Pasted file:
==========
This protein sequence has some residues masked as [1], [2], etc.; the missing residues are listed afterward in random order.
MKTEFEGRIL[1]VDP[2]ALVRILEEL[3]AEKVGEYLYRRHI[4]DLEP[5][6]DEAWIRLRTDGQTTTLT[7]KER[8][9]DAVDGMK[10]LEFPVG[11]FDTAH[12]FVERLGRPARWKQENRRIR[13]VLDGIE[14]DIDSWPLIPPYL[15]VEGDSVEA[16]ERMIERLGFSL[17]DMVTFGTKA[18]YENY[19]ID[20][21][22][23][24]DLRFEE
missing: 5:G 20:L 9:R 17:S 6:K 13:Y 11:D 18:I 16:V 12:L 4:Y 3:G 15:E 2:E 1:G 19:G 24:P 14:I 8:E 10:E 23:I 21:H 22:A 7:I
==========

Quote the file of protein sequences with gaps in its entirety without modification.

This protein sequence has some residues masked as [1], [2], etc.; the missing residues are listed afterward in random order.
MKTEFEGRIL[1]VDP[2]ALVRILEEL[3]AEKVGEYLYRRHI[4]DLEP[5][6]DEAWIRLRTDGQTTTLT[7]KER[8][9]DAVDGMK[10]LEFPVG[11]FDTAH[12]FVERLGRPARWKQENRRIR[13]VLDGIE[14]DIDSWPLIPPYL[15]VEGDSVEA[16]ERMIERLGFSL[17]DMVTFGTKA[18]YENY[19]ID[20][21][22][23][24]DLRFEE
missing: 5:G 20:L 9:R 17:S 6:K 13:Y 11:D 18:I 16:V 12:L 4:Y 3:G 15:E 2:E 1:G 19:G 24:P 14:I 8:E 10:E 23:I 21:H 22:A 7:I